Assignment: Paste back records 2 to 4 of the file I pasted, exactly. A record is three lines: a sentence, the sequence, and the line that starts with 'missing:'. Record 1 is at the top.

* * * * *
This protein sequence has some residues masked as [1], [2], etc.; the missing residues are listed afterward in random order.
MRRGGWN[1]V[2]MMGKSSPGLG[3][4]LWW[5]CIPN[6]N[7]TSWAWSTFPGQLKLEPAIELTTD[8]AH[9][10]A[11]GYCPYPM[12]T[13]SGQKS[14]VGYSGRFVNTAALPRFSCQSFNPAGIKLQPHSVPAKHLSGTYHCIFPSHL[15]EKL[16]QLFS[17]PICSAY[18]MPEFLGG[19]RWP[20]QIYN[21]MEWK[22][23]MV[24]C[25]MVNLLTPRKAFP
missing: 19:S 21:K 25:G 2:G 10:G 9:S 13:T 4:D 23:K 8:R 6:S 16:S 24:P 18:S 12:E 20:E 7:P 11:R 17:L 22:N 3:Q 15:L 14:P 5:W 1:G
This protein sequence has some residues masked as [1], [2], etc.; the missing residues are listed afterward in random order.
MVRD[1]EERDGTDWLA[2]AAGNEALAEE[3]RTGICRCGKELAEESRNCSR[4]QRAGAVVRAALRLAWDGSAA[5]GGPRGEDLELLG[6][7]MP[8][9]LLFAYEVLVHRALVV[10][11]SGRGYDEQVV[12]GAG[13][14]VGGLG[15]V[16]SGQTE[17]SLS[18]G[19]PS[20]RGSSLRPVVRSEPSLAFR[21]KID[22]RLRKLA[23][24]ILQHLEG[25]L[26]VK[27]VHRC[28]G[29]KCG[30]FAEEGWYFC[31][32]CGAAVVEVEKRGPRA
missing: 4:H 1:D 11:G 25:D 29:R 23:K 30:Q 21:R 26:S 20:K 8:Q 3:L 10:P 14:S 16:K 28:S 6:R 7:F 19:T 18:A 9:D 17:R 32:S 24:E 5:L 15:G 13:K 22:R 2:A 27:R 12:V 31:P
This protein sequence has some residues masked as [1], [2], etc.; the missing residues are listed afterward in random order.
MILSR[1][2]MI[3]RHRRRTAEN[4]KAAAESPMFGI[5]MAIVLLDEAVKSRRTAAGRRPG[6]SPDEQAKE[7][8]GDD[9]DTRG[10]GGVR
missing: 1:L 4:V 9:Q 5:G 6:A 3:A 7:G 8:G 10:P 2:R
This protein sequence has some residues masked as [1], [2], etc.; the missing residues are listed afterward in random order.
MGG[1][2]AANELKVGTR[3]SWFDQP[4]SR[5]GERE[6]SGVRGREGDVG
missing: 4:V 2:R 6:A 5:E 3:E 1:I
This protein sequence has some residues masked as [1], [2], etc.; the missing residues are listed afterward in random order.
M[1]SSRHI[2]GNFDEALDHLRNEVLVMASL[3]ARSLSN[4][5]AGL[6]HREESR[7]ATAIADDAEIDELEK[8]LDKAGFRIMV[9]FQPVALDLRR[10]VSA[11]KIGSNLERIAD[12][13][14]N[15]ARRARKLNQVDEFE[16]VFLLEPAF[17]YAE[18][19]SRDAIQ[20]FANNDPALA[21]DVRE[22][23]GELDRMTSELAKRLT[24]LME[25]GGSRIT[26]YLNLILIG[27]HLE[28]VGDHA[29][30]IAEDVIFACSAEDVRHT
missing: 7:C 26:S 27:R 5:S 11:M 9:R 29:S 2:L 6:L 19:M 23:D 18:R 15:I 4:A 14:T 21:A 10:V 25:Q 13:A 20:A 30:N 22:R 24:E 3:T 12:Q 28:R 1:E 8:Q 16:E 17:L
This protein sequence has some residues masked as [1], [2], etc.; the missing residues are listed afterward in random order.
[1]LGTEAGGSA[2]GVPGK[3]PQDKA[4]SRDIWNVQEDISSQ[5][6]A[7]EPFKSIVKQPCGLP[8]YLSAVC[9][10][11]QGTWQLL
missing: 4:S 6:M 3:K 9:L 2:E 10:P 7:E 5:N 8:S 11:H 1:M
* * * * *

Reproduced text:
This protein sequence has some residues masked as [1], [2], etc.; the missing residues are listed afterward in random order.
MVRD[1]EERDGTDWLA[2]AAGNEALAEE[3]RTGICRCGKELAEESRNCSR[4]QRAGAVVRAALRLAWDGSAA[5]GGPRGEDLELLG[6][7]MP[8][9]LLFAYEVLVHRALVV[10][11]SGRGYDEQVV[12]GAG[13][14]VGGLG[15]V[16]SGQTE[17]SLS[18]G[19]PS[20]RGSSLRPVVRSEPSLAFR[21]KID[22]RLRKLA[23][24]ILQHLEG[25]L[26]VK[27]VHRC[28]G[29]KCG[30]FAEEGWYFC[31][32]CGAAVVEVEKRGPRA
missing: 4:H 1:D 11:G 25:D 29:R 23:K 30:Q 21:R 26:S 20:K 8:Q 3:L 10:P 14:S 16:K 28:S 6:R 7:F 19:T 18:A 9:D 17:R 32:S 24:E 5:L 15:G 13:K 22:R 2:A 27:R 12:V 31:P
This protein sequence has some residues masked as [1], [2], etc.; the missing residues are listed afterward in random order.
MILSR[1][2]MI[3]RHRRRTAEN[4]KAAAESPMFGI[5]MAIVLLDEAVKSRRTAAGRRPG[6]SPDEQAKE[7][8]GDD[9]DTRG[10]GGVR
missing: 1:L 4:V 9:Q 5:G 6:A 3:A 7:G 8:G 10:P 2:R
This protein sequence has some residues masked as [1], [2], etc.; the missing residues are listed afterward in random order.
MGG[1][2]AANELKVGTR[3]SWFDQP[4]SR[5]GERE[6]SGVRGREGDVG
missing: 4:V 2:R 6:A 5:E 3:E 1:I